7: As the penny papers became popular, it became clear that news that struck a chord with previous newspaper crowds, the upper classes of society, did not do the same with the kind of people that bought penny papers. The New York Herald, run by James Gordon Bennett was the first to change the focus of their paper to fit these new interests. They added features still seen today, such as gossip columns, crime stories, editorials, stock pages, and sports pages. Bennett also revolutionized the way news was acquired. Originally, papers got most of their information. from official documents. The Herald was the first paper to rely on interviews and basic observations as sources. Another famous paper of the day was the New York Tribune, which was run by Horace Greely. This paper was well-known for its great editorials. It evolved the opinion piece of the time into what they are today. The Tribune made people want to read the editorials in newspapers. | One problem papers of the day faced were increasing their circulation, making themselves more popular. The New York Sun was the first to find a way to solve this problem. They made people interested in their paper by fabricating a story that EVERYONE wanted to read about. They claimed that a European astronomer had used his telescope to find new planets in our solar system. This was not true, but people didn't know this at first. It got people knowing about the paper, and buying it to read it. This idea of making up interesting stories was eventually used by every major penny paper in New York. They wrote about fake murders, train wrecks, and freak events to increase their circulation. This led to Charles Dickens penning nicknames for the papers such as the New York Sewer and the New York Stabber. The changes made during the penny press era are still very evident today. Newspapers still use advertisements for revenue, still include many of the types of articles papers began using, and still rely on alternative sources for their information. The New York Times began as a penny press paper in 1851. Today, we are starting to see a new revolution in newspapers as print copies lose popularity as the Internet rises. In 150 years, the changes made to newspapers now may be evident! As they say, history repeats. | Newsies were the main way of getting penny newspapers to the public. ( | The New York Times started as a penny press newspaper in 1851 and is still around today. (

8: 1835 Regular Pony Express | The pony express was a fast mail service crossing the Great Plains, Rocky Mountains, and High Sierra. The Pony Express were carried messages by horseback riders. The riders used a mail pouch called mochila and can hold up to 20 pounds of mail. Riders were paid $100 to $125 per month. There were about 157 Pony Express stations that were about 10 miles apart along the Pony Express route. There were were about 80 young riders in use at one time traveling to different stations and stops. | The first westbound Pony Express trip left St. Joseph on April 3, 1860 and arrived ten days later in San Francisco California on April 14. West was the most direct communication before the telegraph. The Pony Express was fast growing with California and their rapidly growing population. William Cody also known as “ Buffalo Bill” epitomizes the legend and the folk lore of the Pony Express. This project only last 19 months and only on mail delivery was ever lost. | There were about 400 other employers including station keepers, stock tenders and route superintendents. There were about 400 horses used during this project. People would make sure the horses were fed and had plenty of rest. Riders would stop at a station and get a new horse after a long journey. | The Pony Express was a way that factories and the president and other big places got there news around. (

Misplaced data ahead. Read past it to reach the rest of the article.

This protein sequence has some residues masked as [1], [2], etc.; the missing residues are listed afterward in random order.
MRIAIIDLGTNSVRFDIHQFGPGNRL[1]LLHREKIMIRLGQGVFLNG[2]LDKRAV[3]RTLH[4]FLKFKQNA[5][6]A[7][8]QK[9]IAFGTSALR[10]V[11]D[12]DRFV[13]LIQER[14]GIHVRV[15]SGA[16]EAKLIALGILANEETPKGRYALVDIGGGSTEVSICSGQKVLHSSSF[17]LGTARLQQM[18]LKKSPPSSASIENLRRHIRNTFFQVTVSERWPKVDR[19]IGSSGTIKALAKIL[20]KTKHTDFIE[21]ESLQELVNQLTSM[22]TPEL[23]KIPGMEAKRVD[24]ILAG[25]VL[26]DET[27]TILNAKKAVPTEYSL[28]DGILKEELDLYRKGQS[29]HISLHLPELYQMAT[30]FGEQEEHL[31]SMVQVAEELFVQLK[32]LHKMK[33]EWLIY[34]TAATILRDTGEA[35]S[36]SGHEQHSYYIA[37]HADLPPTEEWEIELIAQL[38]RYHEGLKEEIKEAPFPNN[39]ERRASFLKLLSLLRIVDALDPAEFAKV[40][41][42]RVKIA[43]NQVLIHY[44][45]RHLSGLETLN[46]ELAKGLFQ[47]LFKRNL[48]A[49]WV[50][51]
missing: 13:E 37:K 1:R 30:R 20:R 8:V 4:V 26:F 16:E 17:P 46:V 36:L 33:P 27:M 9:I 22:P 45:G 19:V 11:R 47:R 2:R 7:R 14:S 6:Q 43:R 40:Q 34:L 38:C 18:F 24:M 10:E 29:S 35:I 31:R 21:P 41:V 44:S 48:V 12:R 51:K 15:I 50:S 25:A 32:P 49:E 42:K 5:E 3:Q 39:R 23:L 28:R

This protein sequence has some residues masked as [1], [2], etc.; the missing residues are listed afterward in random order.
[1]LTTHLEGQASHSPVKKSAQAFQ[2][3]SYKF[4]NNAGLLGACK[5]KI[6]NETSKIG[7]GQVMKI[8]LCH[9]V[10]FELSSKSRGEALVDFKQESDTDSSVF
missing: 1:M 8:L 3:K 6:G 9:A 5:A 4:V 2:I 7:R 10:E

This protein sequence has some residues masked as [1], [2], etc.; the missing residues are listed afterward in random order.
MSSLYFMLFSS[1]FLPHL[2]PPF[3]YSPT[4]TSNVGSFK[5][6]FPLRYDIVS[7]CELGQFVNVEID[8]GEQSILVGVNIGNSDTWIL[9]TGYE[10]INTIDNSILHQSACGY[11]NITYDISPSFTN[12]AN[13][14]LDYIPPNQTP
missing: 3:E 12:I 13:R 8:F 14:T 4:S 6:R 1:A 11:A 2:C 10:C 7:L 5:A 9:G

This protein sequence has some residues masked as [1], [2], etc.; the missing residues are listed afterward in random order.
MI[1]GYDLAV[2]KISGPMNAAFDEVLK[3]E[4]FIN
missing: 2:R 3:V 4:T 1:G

9: Thomasina | 1876 Telephone | March 10 1876 was the birth of the telephone and the death of the telegraph. The telephone is a wire-based electrical system. The telephone came after the telegraph. The telegraph could only have one message at a time sent. It has been around for some 30 years. Alexander Bell and Elisha Gray started the idea of the telephone. They had to do a lot of research to start. Alexander Bell has enlisted a young electrician was also exploring the idea of a telephone, Thomas Watson. They began the idea of a multiple telegraph in October 1874 . They discovered electrical waves after digging into notes and research, called harmonic telegraph. By June 1875 Bell and Watson had invented a device that would transmit speech electronically. After they were able to transmit speech the had to work on building a transmitting device capable of sending electrical currents and a receiver that would repeat them. It was ready to be realized in 1876. | The Telephone was one of the best things that happened in America during the !870's. | ALexander Bell was the man who had created and thought of the great ideas about the telephone. He was a success.